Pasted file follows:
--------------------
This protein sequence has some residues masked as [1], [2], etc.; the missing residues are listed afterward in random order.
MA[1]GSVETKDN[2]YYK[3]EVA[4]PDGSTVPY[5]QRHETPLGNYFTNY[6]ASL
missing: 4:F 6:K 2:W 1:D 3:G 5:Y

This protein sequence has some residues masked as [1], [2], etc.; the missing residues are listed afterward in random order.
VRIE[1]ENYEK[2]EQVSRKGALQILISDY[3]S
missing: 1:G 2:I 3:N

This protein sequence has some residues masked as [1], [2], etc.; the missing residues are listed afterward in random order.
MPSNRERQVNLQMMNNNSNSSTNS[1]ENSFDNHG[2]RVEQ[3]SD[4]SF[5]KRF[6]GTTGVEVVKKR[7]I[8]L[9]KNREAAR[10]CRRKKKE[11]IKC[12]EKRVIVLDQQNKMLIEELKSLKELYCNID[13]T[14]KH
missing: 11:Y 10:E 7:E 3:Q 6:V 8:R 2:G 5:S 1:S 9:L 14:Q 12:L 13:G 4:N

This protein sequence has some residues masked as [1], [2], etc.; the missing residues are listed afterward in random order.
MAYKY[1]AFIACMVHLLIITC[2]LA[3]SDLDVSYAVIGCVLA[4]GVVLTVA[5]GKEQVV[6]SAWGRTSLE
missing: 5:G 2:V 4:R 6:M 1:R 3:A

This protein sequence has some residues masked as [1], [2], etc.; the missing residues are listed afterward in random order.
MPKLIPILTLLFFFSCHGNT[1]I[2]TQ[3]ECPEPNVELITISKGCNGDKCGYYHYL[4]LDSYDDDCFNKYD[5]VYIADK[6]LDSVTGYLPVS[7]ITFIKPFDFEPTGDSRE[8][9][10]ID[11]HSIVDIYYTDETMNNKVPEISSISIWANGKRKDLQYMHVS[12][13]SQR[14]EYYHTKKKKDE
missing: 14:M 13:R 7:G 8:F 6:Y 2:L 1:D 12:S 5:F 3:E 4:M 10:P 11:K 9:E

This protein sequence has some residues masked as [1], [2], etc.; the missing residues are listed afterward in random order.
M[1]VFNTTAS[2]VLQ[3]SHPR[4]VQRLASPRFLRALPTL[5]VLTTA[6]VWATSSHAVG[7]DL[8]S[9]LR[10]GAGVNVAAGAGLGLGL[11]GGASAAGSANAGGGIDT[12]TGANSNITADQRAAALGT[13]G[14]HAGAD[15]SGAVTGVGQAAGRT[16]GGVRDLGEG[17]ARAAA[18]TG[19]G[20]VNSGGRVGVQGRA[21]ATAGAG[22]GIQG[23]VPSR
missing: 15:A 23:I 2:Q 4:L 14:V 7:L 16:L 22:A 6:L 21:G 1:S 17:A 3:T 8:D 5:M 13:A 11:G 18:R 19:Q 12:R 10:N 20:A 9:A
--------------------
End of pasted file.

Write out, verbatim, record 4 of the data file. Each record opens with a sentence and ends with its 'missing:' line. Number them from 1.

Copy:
This protein sequence has some residues masked as [1], [2], etc.; the missing residues are listed afterward in random order.
MAYKY[1]AFIACMVHLLIITC[2]LA[3]SDLDVSYAVIGCVLA[4]GVVLTVA[5]GKEQVV[6]SAWGRTSLE
missing: 5:G 2:V 4:R 6:M 1:R 3:A